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Politically Active Filmmaking: A Conversation with Director Jy-Ah Min

How a former activist/organizer parlayed her politics and hip-hop background into a compelling 'remix' of Godard's 'Masculin/Feminin.'
 
 
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Filmmaker Jy-Ah Min grew up in Southern California. In college she got involved with politics – registering students to vote, organizing young Korean Americans, and putting together peace marches–and had planned to be a lawyer. But while studying at the University of San Diego she met Jean-Pierre Gorin, a leftist who worked with the French New Wave filmmaker Jean-Luc Godard. Gorin suggested Min watch Godard’s revolutionary 1966 movie, Masculin Féminin. When Min saw the film about “the children of Marx and Coca-Cola,” as Godard notoriously described it, she was fascinated by his use of text as images and rapid sound cuts, and she saw parallels between '60s youth in France and her contemporary peers in San Diego. She wanted to explore this idea with her camera, and ended up making her first feature film, M/F Remix, about roommates Mimi and Philip. M/F Remix –– which is not a remake of Masculin Féminin, but, like the title says, a remix –– made its U.S. premiere at the International Asian American Film Festival in San Francisco in March, and will screen at the Buenos Aires Independent Film Festival from April 6-17th, with more screening dates viewable here. AlterNet spoke with Min about reinventing a classic, infusing art with politics, and filmmaking as activism.

 

 When did you first see the Godard film, and what about it interested you?

It must have been like early 2003. It’s certainly not my favorite Godard film, but for me it wasn’t a question of finding a film that was my favorite. At the time, I was a visual art major but I had the intention of going to law school. But I got bit by the film bug at this time, and I saw this Godard film and there was something about that film that gripped me. It’s about the youth of the '60s during the time of the Vietnam War and the sexual revolution, but for me it didn’t feel like the past. There was a language embedded in the film, or perhaps the language of Godard, that I felt was relevant to the present and the place I come from, which is the world of hip-hop.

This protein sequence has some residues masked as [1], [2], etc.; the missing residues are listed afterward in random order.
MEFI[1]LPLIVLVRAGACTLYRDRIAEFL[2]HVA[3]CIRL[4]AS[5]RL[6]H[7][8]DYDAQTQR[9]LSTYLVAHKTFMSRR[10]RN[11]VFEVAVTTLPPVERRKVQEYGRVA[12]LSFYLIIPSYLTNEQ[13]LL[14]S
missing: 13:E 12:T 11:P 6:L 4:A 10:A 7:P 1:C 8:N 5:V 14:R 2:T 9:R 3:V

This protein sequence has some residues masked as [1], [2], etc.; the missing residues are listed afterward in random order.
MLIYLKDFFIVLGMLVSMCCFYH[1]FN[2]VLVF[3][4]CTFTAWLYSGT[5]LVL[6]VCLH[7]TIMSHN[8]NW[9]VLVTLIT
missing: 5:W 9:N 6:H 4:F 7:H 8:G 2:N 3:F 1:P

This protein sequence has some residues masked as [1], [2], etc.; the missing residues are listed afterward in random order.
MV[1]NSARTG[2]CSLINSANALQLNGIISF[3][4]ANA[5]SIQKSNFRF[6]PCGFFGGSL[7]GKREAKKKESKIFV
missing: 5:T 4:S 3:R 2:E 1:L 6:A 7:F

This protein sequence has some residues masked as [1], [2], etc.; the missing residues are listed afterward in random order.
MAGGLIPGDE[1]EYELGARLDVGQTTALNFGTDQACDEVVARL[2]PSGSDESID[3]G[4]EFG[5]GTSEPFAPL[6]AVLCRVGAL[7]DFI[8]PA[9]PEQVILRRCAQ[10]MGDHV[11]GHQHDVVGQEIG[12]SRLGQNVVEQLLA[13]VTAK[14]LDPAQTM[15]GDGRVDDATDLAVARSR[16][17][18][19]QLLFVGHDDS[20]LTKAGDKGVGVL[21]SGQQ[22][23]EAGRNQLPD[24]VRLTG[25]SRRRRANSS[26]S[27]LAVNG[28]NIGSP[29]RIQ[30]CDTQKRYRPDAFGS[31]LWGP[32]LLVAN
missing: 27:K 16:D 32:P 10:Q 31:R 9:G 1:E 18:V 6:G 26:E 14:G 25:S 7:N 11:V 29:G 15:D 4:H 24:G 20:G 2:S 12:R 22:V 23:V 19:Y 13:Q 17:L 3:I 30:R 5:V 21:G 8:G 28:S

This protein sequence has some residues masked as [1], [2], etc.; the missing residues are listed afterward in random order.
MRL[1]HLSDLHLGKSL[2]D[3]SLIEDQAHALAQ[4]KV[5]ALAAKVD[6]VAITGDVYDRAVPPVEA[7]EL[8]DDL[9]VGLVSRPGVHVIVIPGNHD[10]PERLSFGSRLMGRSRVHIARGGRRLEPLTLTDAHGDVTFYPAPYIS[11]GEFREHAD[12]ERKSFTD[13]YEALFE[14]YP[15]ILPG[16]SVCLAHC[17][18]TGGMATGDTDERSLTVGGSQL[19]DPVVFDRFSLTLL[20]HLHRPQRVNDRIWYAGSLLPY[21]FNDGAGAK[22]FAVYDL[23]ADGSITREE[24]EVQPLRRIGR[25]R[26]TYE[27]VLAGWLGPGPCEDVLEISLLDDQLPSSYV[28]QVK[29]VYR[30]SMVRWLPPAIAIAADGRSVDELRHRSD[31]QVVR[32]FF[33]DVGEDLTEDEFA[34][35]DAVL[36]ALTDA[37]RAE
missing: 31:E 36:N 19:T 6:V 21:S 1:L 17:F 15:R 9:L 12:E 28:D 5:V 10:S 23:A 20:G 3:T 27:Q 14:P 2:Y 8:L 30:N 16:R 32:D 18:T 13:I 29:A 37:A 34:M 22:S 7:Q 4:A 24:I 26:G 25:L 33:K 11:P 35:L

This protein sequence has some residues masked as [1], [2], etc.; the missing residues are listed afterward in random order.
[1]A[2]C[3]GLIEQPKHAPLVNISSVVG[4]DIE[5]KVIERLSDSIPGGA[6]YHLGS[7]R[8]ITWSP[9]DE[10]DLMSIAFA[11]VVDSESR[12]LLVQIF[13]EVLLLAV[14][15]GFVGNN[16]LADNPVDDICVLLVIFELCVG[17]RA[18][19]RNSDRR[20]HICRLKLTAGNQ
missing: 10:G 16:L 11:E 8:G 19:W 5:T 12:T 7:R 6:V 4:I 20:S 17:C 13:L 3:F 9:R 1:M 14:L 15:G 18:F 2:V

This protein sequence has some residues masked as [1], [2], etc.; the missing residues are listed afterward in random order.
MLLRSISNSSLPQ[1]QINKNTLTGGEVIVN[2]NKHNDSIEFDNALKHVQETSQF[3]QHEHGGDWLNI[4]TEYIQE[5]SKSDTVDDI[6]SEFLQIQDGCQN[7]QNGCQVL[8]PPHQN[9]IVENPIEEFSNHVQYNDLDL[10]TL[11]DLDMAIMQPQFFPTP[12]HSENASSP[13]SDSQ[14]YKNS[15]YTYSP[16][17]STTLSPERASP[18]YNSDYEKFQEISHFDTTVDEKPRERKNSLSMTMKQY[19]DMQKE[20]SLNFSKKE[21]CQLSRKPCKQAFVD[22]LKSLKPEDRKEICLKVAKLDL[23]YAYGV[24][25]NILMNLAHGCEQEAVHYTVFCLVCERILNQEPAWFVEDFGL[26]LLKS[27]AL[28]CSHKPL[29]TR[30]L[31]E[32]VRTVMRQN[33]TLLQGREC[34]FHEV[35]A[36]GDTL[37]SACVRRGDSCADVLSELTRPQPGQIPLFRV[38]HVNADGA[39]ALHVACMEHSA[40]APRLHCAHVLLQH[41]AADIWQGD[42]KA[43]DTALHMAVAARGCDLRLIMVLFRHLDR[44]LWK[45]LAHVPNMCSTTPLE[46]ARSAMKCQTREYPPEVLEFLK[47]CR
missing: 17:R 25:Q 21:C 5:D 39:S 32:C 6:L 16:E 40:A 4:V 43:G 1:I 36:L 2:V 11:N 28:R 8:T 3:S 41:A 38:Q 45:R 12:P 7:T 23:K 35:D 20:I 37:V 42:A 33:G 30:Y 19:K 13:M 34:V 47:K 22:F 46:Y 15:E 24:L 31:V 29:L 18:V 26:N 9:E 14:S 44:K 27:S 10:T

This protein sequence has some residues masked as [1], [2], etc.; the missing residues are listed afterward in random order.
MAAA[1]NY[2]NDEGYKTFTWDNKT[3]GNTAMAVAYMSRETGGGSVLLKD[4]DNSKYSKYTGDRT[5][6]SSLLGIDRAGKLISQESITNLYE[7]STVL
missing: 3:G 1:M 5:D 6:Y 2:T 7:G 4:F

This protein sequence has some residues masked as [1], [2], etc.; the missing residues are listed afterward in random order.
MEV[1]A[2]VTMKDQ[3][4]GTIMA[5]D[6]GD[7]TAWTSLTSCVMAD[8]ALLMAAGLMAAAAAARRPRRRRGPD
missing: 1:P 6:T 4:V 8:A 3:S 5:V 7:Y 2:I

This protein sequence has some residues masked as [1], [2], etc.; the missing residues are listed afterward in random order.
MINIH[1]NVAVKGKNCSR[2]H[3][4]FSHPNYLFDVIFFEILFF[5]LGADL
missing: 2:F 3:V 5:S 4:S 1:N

I can be a very obsessive person because I keep thinking about things and I don’t let them go. After seeing that film, I was thinking about all the elements of it, and it kind of opened my eyes and helped me pay attention to what was happening around the time which was, you know, 2004 was the reelection of Bush, so the election period was coming on. This was a time where people were starting to pick up cell phones, but not everybody had them, and there were a lot of technological changes happening. I felt this urgency to understand it even though I was 23 or 22 and didn’t quite understand it. But I had a sense of something that was disappearing that I wanted to grasp and capture.I started talking to Jean-Pierre Gorin, a French American filmmaker who worked with Godard. He was very interested in the project and wanted to see where it would go. It started out as a summer project. I never imagined I’d be a filmmaker.

How did politics play into your movie?

I grew up in Southern California as an immigrant, and I’ve been involved with Asian American community throughout my college years. I worked for the Southern California Korean College Student Association, SCKCSA. It’s a collation of Korean American college students, and we did community service and did political work in community, so I was a politically conscious kid. During the Bush and Kerry election period, for me it was such a crucial moment, and yet I felt... I don’t want to say apathy, but people were not involved. My peers were uninvolved. They weren’t necessarily uninterested, but there was no activism. As we know today, Bush got reelected and then we had the Iraq War. For me, it was a really crucial moment and nothing was happening around me. A lot of people were not involved at all, and I kind of wanted to understand that better because a lot of my obsession in my youth was about being politically active and trying to get more people involved in that. So I was trying to understand -- how do you create activism in your community, and how can you move people to collectively work toward something?